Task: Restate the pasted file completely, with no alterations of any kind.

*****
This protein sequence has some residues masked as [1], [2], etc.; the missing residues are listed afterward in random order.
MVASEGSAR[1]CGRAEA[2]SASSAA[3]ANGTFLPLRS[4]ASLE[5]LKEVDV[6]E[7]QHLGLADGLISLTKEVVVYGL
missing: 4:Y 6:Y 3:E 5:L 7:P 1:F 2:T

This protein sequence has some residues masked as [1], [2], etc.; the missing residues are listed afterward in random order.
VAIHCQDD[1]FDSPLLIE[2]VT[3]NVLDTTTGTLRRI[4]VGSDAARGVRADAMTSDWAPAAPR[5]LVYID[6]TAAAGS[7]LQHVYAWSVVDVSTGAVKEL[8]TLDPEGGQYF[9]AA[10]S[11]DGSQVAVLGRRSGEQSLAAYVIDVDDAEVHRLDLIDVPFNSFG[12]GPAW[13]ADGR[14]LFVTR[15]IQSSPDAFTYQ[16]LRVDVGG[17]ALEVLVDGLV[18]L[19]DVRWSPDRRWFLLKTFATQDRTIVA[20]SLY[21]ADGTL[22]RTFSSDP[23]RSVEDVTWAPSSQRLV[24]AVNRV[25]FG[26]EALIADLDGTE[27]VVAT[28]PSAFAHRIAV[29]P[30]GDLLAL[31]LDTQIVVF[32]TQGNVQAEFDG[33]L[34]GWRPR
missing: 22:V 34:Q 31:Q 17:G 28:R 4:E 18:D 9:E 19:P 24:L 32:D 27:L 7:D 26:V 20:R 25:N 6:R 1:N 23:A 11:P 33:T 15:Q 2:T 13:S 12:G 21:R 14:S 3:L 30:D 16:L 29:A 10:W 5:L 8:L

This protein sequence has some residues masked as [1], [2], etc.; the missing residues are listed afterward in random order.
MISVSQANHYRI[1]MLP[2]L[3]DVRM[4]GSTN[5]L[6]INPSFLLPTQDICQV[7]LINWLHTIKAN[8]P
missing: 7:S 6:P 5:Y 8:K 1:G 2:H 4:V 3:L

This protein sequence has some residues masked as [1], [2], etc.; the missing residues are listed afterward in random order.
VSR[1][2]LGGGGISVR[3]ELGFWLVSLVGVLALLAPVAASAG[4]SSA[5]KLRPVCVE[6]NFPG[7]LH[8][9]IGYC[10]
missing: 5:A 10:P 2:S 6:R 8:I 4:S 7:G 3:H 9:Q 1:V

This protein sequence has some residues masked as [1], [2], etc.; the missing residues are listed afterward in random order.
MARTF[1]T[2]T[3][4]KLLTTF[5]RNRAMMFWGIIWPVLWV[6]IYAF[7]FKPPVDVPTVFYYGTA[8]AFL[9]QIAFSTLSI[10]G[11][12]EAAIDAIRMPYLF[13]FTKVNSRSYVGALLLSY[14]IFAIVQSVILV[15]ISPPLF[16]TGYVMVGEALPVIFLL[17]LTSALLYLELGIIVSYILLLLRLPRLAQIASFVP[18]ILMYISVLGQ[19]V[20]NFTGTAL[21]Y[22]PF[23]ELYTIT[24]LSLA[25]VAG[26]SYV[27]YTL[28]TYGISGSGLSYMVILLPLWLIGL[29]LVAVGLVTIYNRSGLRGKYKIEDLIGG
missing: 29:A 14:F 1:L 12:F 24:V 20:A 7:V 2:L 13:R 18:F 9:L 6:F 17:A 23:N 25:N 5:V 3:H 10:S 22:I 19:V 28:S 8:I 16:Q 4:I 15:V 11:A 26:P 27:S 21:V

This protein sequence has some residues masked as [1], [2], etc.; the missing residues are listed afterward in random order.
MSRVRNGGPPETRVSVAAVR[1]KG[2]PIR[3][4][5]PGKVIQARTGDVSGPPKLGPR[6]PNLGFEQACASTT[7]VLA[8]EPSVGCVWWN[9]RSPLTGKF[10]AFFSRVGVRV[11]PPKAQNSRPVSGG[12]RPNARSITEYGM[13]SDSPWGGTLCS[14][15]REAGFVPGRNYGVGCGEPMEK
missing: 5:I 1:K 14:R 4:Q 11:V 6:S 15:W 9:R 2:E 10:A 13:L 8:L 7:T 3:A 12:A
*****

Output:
This protein sequence has some residues masked as [1], [2], etc.; the missing residues are listed afterward in random order.
MVASEGSAR[1]CGRAEA[2]SASSAA[3]ANGTFLPLRS[4]ASLE[5]LKEVDV[6]E[7]QHLGLADGLISLTKEVVVYGL
missing: 4:Y 6:Y 3:E 5:L 7:P 1:F 2:T

This protein sequence has some residues masked as [1], [2], etc.; the missing residues are listed afterward in random order.
VAIHCQDD[1]FDSPLLIE[2]VT[3]NVLDTTTGTLRRI[4]VGSDAARGVRADAMTSDWAPAAPR[5]LVYID[6]TAAAGS[7]LQHVYAWSVVDVSTGAVKEL[8]TLDPEGGQYF[9]AA[10]S[11]DGSQVAVLGRRSGEQSLAAYVIDVDDAEVHRLDLIDVPFNSFG[12]GPAW[13]ADGR[14]LFVTR[15]IQSSPDAFTYQ[16]LRVDVGG[17]ALEVLVDGLV[18]L[19]DVRWSPDRRWFLLKTFATQDRTIVA[20]SLY[21]ADGTL[22]RTFSSDP[23]RSVEDVTWAPSSQRLV[24]AVNRV[25]FG[26]EALIADLDGTE[27]VVAT[28]PSAFAHRIAV[29]P[30]GDLLAL[31]LDTQIVVF[32]TQGNVQAEFDG[33]L[34]GWRPR
missing: 22:V 34:Q 31:Q 17:G 28:R 4:E 18:D 9:E 19:P 24:L 32:D 27:L 7:D 26:V 20:R 25:N 6:R 1:N 23:A 11:P 33:T 15:Q 2:T 13:S 12:G 21:R 14:S 3:L 30:D 16:L 29:A 10:W 5:L 8:L

This protein sequence has some residues masked as [1], [2], etc.; the missing residues are listed afterward in random order.
MISVSQANHYRI[1]MLP[2]L[3]DVRM[4]GSTN[5]L[6]INPSFLLPTQDICQV[7]LINWLHTIKAN[8]P
missing: 7:S 6:P 5:Y 8:K 1:G 2:H 4:V 3:L

This protein sequence has some residues masked as [1], [2], etc.; the missing residues are listed afterward in random order.
VSR[1][2]LGGGGISVR[3]ELGFWLVSLVGVLALLAPVAASAG[4]SSA[5]KLRPVCVE[6]NFPG[7]LH[8][9]IGYC[10]
missing: 5:A 10:P 2:S 6:R 8:I 4:S 7:G 3:H 9:Q 1:V

This protein sequence has some residues masked as [1], [2], etc.; the missing residues are listed afterward in random order.
MARTF[1]T[2]T[3][4]KLLTTF[5]RNRAMMFWGIIWPVLWV[6]IYAF[7]FKPPVDVPTVFYYGTA[8]AFL[9]QIAFSTLSI[10]G[11][12]EAAIDAIRMPYLF[13]FTKVNSRSYVGALLLSY[14]IFAIVQSVILV[15]ISPPLF[16]TGYVMVGEALPVIFLL[17]LTSALLYLELGIIVSYILLLLRLPRLAQIASFVP[18]ILMYISVLGQ[19]V[20]NFTGTAL[21]Y[22]PF[23]ELYTIT[24]LSLA[25]VAG[26]SYV[27]YTL[28]TYGISGSGLSYMVILLPLWLIGL[29]LVAVGLVTIYNRSGLRGKYKIEDLIGG
missing: 29:A 14:F 1:L 12:F 24:V 20:A 7:V 2:L 13:R 18:F 9:L 6:F 17:A 23:N 25:N 5:V 3:H 10:S 22:I 19:V 28:S 8:I 16:Q 4:I 15:V 11:A 26:P 27:S 21:V

This protein sequence has some residues masked as [1], [2], etc.; the missing residues are listed afterward in random order.
MSRVRNGGPPETRVSVAAVR[1]KG[2]PIR[3][4][5]PGKVIQARTGDVSGPPKLGPR[6]PNLGFEQACASTT[7]VLA[8]EPSVGCVWWN[9]RSPLTGKF[10]AFFSRVGVRV[11]PPKAQNSRPVSGG[12]RPNARSITEYGM[13]SDSPWGGTLCS[14][15]REAGFVPGRNYGVGCGEPMEK
missing: 5:I 1:K 14:R 4:Q 11:V 6:S 15:W 9:R 2:E 10:A 13:L 8:L 7:T 3:A 12:A